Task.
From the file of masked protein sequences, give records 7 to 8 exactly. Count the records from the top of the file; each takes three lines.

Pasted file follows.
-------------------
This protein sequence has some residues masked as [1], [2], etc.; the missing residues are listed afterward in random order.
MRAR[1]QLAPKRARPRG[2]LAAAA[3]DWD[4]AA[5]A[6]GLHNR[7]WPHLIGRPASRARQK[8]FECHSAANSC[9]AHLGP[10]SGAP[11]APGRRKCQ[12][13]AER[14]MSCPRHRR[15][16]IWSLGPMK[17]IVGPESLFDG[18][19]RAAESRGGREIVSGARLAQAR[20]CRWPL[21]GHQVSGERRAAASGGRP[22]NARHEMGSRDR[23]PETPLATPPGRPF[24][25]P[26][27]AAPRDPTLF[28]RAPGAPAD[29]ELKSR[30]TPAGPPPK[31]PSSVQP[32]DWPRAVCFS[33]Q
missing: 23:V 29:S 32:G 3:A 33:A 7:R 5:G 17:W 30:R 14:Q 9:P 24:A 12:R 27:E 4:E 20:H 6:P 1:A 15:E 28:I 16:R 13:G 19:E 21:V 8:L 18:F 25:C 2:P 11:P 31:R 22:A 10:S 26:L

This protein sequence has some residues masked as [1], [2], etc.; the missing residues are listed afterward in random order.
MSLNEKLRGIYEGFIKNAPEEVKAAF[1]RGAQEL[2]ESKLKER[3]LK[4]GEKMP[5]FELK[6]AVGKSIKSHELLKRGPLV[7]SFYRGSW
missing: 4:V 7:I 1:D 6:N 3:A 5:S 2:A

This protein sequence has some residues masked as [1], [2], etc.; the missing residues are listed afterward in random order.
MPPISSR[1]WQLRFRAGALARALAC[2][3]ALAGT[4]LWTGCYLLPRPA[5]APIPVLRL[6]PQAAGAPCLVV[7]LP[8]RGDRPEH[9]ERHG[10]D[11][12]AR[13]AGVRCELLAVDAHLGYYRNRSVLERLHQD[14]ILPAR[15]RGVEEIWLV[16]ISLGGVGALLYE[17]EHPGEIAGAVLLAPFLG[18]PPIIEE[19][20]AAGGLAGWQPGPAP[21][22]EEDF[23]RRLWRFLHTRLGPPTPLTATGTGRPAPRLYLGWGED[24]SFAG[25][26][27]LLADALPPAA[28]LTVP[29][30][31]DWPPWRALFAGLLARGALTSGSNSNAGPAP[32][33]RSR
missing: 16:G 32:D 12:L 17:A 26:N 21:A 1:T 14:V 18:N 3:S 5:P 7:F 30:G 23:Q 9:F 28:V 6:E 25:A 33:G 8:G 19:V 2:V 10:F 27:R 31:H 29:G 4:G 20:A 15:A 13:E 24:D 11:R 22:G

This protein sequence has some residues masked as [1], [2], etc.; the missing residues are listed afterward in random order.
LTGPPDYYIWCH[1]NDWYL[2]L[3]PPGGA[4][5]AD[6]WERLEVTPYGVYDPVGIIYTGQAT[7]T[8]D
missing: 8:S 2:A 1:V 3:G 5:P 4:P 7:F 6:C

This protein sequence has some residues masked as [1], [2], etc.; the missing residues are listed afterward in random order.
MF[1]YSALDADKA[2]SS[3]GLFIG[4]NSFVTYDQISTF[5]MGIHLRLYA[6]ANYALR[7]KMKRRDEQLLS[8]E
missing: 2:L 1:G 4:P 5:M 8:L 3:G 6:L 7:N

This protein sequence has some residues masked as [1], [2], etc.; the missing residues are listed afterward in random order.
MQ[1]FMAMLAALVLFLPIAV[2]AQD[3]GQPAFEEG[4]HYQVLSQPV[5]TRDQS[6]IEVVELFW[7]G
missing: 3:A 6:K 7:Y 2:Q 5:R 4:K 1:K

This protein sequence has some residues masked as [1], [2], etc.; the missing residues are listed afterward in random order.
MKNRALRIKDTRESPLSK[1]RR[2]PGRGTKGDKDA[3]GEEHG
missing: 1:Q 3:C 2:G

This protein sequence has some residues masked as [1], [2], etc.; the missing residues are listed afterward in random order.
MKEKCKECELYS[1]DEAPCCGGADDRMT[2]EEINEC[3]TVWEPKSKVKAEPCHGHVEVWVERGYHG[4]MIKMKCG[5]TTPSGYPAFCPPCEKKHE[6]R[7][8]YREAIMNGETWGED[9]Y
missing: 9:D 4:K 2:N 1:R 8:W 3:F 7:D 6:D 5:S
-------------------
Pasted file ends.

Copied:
This protein sequence has some residues masked as [1], [2], etc.; the missing residues are listed afterward in random order.
MKNRALRIKDTRESPLSK[1]RR[2]PGRGTKGDKDA[3]GEEHG
missing: 1:Q 3:C 2:G

This protein sequence has some residues masked as [1], [2], etc.; the missing residues are listed afterward in random order.
MKEKCKECELYS[1]DEAPCCGGADDRMT[2]EEINEC[3]TVWEPKSKVKAEPCHGHVEVWVERGYHG[4]MIKMKCG[5]TTPSGYPAFCPPCEKKHE[6]R[7][8]YREAIMNGETWGED[9]Y
missing: 9:D 4:K 2:N 1:R 8:W 3:F 7:D 6:D 5:S